The sheer openness of the traditional book or journal is easy to overlook. You don’t need special software to read older versions; the first books ever created are as easy to access as the books now rolling off printing presses (assuming you can read Sumerian). Even a child holding its first book usually figures out within seconds how to open it.
But in our new digital era—and remember, the general public has been using computers for less than two decades, and has been online for barely over one decade—we have already rotated through many versions of software. Files created decades ago in early word processing programs require some effort to find software that can open them—assuming you have a floppy drive to run the software and open the files.
There are two prongs to ensuring accessibility to future content formats. The first is format migration—the ability of tools such as LOCKSS to translate files from older formats so they are readable. But another, more complicated principle is to encourage publishers to produce content in easily-translated formats in the first place. The assessment phase of the Bristlecone proposal would identify the formats used to produce online journals; the education and advocacy phase would advise on best practices.
Respect for publishing models
A small complicating factor has to do with open versus closed data. As noted earlier, some journals have subscription models for online journals that effectively make the data “closed” — only available to subscribers. However, LOCKSS offers the ability to create both “bright” and “dark” archives—that is, publicly-available or available only to those with the proper credentials.
The open model is inherently more secure in the very long run; the more eyes are on data, the better its health (or as software developers say, “With many eyes, all bugs are shallow”). Also, as noted earlier, the subscription model However, the purpose of this project is not to reengineer publishers’ individual models, but first and foremost to preserve the written word.
Paper or digital preservation? Yes.
The emphasis in this discussion is on digital preservation. But in the longer outline I point out that a last-copy network for print-based publication would also be valuable, and not difficult to implement. We are at the very beginning of the Big Shift, and in any event, we will always have some paper publishing (just as, while waiting for a flight to Tallahassee one night, I met our local farrier — and he’s doing quite fine, thank you). Not all paper copies will become digital, and some will exist in dual forms for a while to come.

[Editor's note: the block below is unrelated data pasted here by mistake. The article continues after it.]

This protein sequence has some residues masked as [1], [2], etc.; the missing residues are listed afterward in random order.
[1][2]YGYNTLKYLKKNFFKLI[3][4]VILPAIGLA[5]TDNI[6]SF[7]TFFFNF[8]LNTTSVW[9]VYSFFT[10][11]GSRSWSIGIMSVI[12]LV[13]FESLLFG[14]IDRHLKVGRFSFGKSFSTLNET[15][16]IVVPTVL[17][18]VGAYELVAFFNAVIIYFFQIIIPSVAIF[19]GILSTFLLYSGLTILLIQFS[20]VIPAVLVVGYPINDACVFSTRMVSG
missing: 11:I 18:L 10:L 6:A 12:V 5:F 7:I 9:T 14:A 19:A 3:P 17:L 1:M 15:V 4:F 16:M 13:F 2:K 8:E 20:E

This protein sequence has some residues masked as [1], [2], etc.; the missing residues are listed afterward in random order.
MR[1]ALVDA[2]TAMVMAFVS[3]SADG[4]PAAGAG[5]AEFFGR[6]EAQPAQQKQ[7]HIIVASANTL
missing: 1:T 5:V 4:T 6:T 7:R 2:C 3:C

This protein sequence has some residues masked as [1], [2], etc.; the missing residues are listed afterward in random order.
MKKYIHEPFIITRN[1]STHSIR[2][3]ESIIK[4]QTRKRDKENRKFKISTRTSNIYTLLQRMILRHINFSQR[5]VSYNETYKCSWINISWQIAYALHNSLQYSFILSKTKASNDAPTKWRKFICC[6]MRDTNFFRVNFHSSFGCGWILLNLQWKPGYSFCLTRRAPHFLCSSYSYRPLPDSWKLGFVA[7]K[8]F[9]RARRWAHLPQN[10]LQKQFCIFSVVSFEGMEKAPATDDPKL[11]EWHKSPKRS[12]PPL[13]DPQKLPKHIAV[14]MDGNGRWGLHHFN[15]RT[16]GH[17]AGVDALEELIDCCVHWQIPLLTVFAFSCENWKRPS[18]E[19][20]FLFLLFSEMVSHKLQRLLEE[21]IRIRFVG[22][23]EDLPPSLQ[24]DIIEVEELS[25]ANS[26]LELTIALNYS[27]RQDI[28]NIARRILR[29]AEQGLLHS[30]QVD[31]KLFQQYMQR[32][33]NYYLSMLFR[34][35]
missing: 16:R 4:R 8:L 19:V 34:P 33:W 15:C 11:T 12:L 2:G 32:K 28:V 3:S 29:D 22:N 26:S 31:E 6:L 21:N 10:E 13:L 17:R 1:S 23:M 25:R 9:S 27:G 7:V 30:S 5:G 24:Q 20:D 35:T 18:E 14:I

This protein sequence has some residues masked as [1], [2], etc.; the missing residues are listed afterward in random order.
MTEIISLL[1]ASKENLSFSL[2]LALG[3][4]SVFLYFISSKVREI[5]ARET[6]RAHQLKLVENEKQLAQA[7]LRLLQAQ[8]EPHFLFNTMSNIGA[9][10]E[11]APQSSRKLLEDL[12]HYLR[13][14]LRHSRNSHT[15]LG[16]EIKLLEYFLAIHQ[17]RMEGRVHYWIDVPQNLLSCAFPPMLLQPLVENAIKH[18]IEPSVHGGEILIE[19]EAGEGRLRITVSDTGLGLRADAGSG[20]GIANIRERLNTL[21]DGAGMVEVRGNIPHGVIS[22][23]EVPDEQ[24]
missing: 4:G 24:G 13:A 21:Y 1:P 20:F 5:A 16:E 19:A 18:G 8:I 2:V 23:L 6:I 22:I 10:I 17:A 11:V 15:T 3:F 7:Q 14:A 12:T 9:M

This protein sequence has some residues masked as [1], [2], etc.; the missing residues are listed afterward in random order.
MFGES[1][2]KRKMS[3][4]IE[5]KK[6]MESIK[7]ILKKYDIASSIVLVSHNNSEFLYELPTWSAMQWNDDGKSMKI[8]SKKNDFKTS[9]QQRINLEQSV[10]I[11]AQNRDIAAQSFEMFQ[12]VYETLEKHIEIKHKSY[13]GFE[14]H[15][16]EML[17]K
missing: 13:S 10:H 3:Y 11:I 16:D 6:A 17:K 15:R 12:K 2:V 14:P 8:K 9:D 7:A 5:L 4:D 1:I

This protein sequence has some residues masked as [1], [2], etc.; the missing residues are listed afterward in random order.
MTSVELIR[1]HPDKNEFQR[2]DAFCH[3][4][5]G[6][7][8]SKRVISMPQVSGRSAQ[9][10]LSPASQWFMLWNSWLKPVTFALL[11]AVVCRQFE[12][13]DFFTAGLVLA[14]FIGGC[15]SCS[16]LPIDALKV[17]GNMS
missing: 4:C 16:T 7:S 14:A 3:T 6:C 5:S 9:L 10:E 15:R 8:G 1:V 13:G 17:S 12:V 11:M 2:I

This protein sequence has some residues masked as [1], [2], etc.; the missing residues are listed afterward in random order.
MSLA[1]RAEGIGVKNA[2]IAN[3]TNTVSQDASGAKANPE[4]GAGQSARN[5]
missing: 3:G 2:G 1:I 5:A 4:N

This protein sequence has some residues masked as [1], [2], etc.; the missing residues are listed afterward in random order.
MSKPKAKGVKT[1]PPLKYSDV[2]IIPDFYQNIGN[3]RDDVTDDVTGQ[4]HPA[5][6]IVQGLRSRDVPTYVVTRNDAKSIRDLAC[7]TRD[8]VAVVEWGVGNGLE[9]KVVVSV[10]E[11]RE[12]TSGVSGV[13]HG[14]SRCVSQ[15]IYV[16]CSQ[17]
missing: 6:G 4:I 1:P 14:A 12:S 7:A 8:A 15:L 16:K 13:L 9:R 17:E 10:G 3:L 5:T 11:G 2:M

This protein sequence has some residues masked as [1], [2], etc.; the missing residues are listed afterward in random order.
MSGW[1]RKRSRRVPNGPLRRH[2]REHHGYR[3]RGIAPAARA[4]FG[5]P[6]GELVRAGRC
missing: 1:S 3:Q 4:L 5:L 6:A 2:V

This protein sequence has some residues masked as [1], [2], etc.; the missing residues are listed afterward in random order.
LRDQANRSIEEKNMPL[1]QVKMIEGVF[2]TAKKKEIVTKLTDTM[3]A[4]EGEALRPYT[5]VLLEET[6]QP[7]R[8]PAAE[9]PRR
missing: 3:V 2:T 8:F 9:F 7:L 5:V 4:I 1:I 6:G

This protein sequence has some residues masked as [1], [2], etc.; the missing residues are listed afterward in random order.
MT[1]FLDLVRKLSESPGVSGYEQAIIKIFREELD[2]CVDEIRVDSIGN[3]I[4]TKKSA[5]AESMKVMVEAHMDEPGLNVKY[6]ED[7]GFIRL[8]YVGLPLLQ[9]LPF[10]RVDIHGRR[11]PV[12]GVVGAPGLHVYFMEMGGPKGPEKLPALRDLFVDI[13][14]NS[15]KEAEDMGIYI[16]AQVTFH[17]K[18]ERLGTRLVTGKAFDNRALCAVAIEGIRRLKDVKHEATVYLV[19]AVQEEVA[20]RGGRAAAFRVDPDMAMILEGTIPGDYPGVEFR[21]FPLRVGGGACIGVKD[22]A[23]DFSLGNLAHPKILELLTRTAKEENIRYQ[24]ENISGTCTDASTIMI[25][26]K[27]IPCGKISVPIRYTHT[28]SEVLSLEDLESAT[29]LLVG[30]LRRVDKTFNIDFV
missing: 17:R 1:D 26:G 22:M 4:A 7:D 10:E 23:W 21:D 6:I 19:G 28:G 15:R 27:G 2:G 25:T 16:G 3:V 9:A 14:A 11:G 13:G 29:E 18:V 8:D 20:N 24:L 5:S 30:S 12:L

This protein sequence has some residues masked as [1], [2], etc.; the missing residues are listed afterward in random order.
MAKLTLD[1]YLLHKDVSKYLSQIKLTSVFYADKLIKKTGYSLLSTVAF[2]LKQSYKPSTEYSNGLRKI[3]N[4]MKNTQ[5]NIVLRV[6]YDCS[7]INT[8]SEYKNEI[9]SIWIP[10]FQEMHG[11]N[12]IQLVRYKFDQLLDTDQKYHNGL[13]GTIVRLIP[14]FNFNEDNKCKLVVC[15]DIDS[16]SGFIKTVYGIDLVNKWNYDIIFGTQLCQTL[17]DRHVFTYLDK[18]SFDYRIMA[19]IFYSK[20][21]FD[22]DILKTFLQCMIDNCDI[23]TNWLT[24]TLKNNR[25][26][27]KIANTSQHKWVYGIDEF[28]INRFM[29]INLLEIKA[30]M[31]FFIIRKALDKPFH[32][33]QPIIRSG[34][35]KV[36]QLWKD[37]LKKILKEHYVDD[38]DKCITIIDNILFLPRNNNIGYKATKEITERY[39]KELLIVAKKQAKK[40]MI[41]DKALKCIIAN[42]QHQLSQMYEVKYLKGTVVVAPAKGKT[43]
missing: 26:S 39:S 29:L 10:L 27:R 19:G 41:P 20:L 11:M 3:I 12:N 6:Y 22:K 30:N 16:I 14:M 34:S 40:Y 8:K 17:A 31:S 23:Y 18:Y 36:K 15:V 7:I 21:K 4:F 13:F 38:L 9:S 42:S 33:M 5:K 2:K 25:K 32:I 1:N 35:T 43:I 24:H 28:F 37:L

Note, however, that in a mixed-format LOCKSS preservation network, digital content has one distinct advantage over paper: it is possible to bring to life a new digital “copy” simply by adding another LOCKSS box, whereas trigger events can reduce and eventually eliminate actual paper copies. This suggests an ancillary role for the Bristlecone project to partner with digitization projects to ensure that in the future we at least have digital facsimiles of print-based literary journals.
A Vaccine for Cultural Memory Loss
Bristlecone essentially proposes a public health campaign, and like so many of these, so much depends on so little. Wash your hands. Sneeze into your arm. Preserve our literary journals with LOCKSS and last-copy plans.
It is hard to imagine there are not at least a dozen organizations—not necessarily in higher education, though that is a good place to start, given how many universities publish literary journals—that would agree to a cooperative project to ensure the long-term preservation of literary journals, which in the grand scheme of things represent such a small speck of publishable output.
It would take such modest effort to ensure that our literary journals reach into the future long after we are gone—that these homes for so much good writing will be read and studied and enjoyed (or for some students, endured) well into the future.
But it would also take equally modest negligence to seal the fate of the work produced by the sweat of our collective brows. To paraphrase a statement by the Metaarchive preservation project, the assumption that cultural heritage institutions have taken steps to preserve literary journals is the greatest threat to their long-term survival. We don’t have to do very much—but we must not choose not to act.
Where I go from here I’m not sure. As I’ve said before, this comes from my avocational life, where I write, and does not directly apply to my professional work. But I’d be humbly grateful for any feedback you could provide.
The next post will be the two scenarios I use at the beginning of my idea paper.